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  1. A Power-Law of Death Frank R. Baumgartner Richard J. Richardson Distinguished Professor of Political Science University of North Carolina at Chapel Hill Frankb@unc.edu May 5, 2011

  2. Introduction • The distribution of executions across the countries of the world, US states, and US counties corresponds to what statisticians call a “power law.” • This means thatthe relation between the cumulative frequency of the event and the severity of the event follows this equation: F(x) = ab-α • Where F(x) means the cumulative frequency of x; a is a constant, b is the severity, and α is a parameter to be estimated.

  3. What that means • If one plots the frequency of the event against the severity of the event, and uses a log scale for both the x and the y axis, a series that has a “power law” characteristic will array along a straight line. • Power-laws are “extreme value” distributions in which theories suggest a “self-reinforcing” process must be generating the distribution. • If events occurred randomly, they could not generate such a distribution.

  4. Implications • What process could produce a “self-reinforcing” outcome for executions? • Local legal communities may never or very rarely generate executions, in which case norms and procedures develop to “self-reinforce” this abstention from capital punishment. • Or, they may start down the path, and when they do the path becomes easier in subsequent cases. • If the distribution of executions is a power-law, it suggests something of this nature. • A self-reinforcing legal culture is strong evidence of arbitrariness, since the odds of execution are related to the number of previous executions in that jurisdiction, not the characteristics of the crime.

  5. The Data • Data compiled on all US executions since 1976 as of April 11 2011, 1245 executions in total. • Analyses by county do not include 3 executions by the federal government. • Subsequent slides show for states and counties the distribution, first as simple counts, then on a log-log plot to test for the presence of a power law. This is also shown then for successive time periods from 1977 forward, for counties. Finally we consider all countries in the world, from 2007 to 2010.The power law is ubiquitous. • Thanks to UNC undergraduate students BJ Dworak, Matt Nolan, Linden Wait, and Amber Clifford for research assistance.

  6. These trends also hold for individual states • The following slides show similar analyses for the state with by far the greatest number of executions, Texas, and for North Carolina. • We can have greater confidence in the national analysis since it is based on a larger number of observations, but the pattern also holds within individual states.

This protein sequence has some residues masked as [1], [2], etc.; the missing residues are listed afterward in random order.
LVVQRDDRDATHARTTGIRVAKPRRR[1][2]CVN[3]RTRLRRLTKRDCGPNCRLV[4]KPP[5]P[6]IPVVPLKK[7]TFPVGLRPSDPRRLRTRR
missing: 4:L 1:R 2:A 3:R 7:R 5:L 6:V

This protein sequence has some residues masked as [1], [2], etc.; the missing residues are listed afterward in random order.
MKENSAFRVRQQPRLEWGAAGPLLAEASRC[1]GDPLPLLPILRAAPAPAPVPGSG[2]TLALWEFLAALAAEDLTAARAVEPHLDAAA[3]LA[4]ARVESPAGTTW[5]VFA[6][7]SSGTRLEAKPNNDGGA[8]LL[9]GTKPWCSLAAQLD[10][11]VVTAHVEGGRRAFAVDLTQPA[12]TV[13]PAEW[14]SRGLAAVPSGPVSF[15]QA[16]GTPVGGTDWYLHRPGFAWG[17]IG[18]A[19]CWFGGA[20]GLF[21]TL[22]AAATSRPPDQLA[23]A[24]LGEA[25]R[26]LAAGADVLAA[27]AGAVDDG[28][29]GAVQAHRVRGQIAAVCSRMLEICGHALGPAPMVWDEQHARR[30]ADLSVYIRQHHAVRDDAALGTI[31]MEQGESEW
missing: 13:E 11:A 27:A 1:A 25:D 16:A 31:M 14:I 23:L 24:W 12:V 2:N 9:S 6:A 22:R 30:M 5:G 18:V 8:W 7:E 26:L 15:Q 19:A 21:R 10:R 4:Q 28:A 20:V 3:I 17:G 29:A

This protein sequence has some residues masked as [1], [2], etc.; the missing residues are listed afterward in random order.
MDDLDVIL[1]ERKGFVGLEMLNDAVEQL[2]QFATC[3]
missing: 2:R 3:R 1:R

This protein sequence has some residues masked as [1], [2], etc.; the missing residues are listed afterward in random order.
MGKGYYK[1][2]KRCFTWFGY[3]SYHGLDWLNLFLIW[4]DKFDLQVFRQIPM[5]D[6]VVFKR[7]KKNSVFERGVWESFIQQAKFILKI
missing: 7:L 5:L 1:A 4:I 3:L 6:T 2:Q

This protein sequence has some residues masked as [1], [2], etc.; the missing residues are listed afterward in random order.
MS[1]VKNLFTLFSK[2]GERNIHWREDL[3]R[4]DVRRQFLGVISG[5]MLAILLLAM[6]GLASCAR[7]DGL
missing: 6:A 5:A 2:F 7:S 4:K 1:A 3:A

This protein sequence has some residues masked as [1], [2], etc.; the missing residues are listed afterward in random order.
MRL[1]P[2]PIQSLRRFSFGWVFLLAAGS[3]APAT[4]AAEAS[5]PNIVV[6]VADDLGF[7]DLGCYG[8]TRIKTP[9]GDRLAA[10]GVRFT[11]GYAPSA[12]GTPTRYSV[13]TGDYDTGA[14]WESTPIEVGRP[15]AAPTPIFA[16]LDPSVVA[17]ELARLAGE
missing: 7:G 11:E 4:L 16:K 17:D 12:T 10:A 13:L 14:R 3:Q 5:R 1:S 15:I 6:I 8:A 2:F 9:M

7. These trends also hold for countries across the world • Since 2007, Amnesty International has published an annual review of capital punishment around the world: http://www.amnesty.org/en/death-penalty/numbers • Where they present a range, I use the lowest number in order to be conservative. • Following charts combine 2007 through 2010.

  8. Other Possible Processes • Imagine a process with multiple stages, and a fixed percentage of the cases make it through each filter. If the filter selected out 90% of the cases each time, and we started with 100, the cases would be ordered: 100, 90, 81, 72, 63, etc. with each case having 90% of the value of the previous case. • Or imagine a process where each stage amplifies the value: say by 20%: 1, 1.2, 1.44… • Another process might be that all cases are equal. The following graphs show what distributions such processes would generate.

  9. If all cases were equal Frequency Distribution Log-Log Presentation

  10. Each case 90% of previous case Frequency Distribution Log-Log Presentation

  11. Each case 50% of previous case Frequency Distribution Log-Log Presentation

  12. Each case 25 percent of previous case Frequency Distribution Log-Log Presentation

  13. 20 percent growth from case to case Frequency Distribution Log-Log Presentation

  14. So it can’t be a simple progression • Random processes do not produce power-law distributions. • Rather, there must be some dynamic that causes an extreme distribution: an “amplification” parameter that pushes a few cases into the extremes while preventing the vast bulk of cases from having values much above zero. • Most likely, local legal cultures and the development of localized norms are the key.

  15. Local Legal Cultures • These can reinforce a culture of “no death penalty” or they can render it relatively common. • This simple analysis has shown that such things are plausible explanations at the county, state, and global levels.

  16. Comments welcome Frankb@unc.edu